Adding Flash to Websites

Ryan Dube
web scripting

Most webmasters use Adobe Flash CS3 when adding flash to websites, because it is a well-established web technology. Most webmasters trust it as a reliable tool to deliver interactive web content. In some cases, they even use Flash to build an entire website.

Building Components When Adding Flash to Websites

The capabilities of Flash are nearly unlimited. This makes adding flash to websites a very easy choice. Use Flash to:

  • Display animations
  • Play media such as video or music
  • Serve as fully functional web-based software

How Flash Works

The only requirement when creating flash components for your website is that you must first install Adobe Flash CS3 (or the older Macromedia Flash MX 2004) on your computer.You use Adobe Flash to design the webpage components. While you design these components, save the files locally on your own computer. Once finished creating and testing those components, you then upload those files to your web server. Finally, by inserting code into your original, your new flash creation displays on your webpage.

Creating a Component

The Adobe software is very straightforward and easy to use. Creating a component is a lot like creating an image. You start out with a blank form, called a "stage", and then create or import anything you want onto that stage. You can import elements into your project including:

  • MP3 audio
  • Video
  • Animation
  • Images
  • Data and text
  • Much more

Within the Flash CS3 software, creating a new component is as simple as opening a new document, setting its dimensions in the Document Properties box, and then importing any of the elements listed above to your blank stage.

Flash design is organized in frames and layers. Frames play sequentially along the timeline; however, you choose to configure it. Layers overlay one another within each frame. For example, frame one may consist of a background image layer with an image layer on top of it, and an animated text layer on top of that.

Advanced Components

Text - The most powerful part of this software is the array of elements you can use within the project. For example, you can use several types of text in a Flash document including static text that doesn't change, dynamic text which loads from an external file or database, or input text which the user types into a field.

Symbols - Even greater flexibility comes from the use of symbols. These are graphics, animation, or other content that change dynamically on the page. Within the Adobe software, you create animation that exists within its own time line in the flash component, like a movie within a movie. You can create the following animation with Adobe Flash:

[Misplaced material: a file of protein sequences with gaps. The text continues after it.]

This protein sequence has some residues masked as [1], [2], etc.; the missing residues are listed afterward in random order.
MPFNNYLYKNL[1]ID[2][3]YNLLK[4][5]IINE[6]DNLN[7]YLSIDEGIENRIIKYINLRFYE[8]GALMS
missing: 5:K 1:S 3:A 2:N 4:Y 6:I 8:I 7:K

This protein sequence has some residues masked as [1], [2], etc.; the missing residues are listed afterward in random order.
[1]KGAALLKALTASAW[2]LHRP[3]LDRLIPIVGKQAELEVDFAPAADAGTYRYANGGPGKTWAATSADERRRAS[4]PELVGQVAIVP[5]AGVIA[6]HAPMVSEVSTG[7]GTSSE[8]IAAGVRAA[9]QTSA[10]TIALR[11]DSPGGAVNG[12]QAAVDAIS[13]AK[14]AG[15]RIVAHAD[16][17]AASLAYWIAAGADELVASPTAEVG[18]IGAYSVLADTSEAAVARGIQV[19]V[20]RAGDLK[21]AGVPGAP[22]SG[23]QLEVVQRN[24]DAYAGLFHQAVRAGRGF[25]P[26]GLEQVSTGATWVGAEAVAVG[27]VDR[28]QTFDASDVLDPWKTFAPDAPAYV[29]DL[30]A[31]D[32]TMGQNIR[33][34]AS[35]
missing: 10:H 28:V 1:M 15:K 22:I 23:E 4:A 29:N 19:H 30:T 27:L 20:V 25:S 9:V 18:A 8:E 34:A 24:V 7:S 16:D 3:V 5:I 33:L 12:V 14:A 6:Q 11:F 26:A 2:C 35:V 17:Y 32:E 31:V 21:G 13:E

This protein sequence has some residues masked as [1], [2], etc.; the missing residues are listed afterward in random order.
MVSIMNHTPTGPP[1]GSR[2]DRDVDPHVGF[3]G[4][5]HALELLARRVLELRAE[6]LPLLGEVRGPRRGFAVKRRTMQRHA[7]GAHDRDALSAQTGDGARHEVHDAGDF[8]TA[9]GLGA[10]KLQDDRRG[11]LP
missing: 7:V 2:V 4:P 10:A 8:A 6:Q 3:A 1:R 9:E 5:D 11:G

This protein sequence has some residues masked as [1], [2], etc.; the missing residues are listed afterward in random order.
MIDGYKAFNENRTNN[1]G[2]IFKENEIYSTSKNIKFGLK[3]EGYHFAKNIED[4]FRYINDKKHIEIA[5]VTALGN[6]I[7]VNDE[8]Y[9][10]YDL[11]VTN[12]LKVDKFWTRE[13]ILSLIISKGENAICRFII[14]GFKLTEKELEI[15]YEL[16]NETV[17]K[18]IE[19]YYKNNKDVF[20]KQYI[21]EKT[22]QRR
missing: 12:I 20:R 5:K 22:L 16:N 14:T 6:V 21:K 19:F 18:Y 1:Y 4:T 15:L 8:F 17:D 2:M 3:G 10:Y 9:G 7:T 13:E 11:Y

• Frame-by-frame animation: Cartoon-style animation created from individual frames.
  • Tweened animation: Animation that requires you create only those frames that change, the software then fills in the rest for you.

Buttons - Buttons allow the user to click within the flash component, whether it's a banner or a web application, or to open a new browser window. You create buttons that are either visible as standard "select" buttons, or invisible buttons that work like HTML links.

Actionscript - Any time an element of your page interacts with the user or performs an action such as opening a new browser window, you need to write the background program to make that happen. This program is called Actionscript.

You can learn Actionscript from websites such as actionscript.org, Adobe's Actionscript Tech Center, or the Code Depot which provide sample Actionscripts to use and customize for your specific needs.

Uploading Flash Files to Your Website

Once you've created a flash component that you want to embed onto your existing webpage, you need to publish the flash file you created, edit your existing page to point to the new flash file, and then upload that file to your web server.

Publish to HTML and SWF

When you are finished creating your Flash project, click File > Publish Settings: Formats, and make sure that "Flash (.swf)" and "HTML (.html)" are both selected. Finally, close that screen and click the "Publish" button. This exports your project to two files: the SWF file that holds your entire flash project, and an HTML file that contains the HTML code you embed into your webpage code.

Edit Your Webpage

Using any HTML editor, open the HTML file that Adobe Flash created, then highlight and copy all of the HTML code between the BODY tags. Finally, open the HTML document from your website where you want to embed your new Flash component, and paste the code you just copied into the webpage where you would like the flash animation to display.

Upload Flash File

Now that you've pointed your page to open your flash project, you need to upload that project to your web server. Using ftp software (or whatever software your web host provided for you to transfer files to or from your website), upload the SWF file that the Adobe Flash software created on your hard drive. Make sure to upload the SWF file to the same folder as the HTML file that you just edited.

Learning More about Flash

Although the guidelines above can help you to publish simple Flash objects on your website, in time you may want to develop more complicated and interactive web applications using Flash technology. There are a number of valuable resources online which provide advanced tutorials that can help, such as Adobe's Flash Developer Center, good-tutorials.com, or flashkit.com.

With enough time, patience, and practice you will have the skills to develop some of the most advanced animations, movie clips, or web applications for your website.

Adding Flash to Websites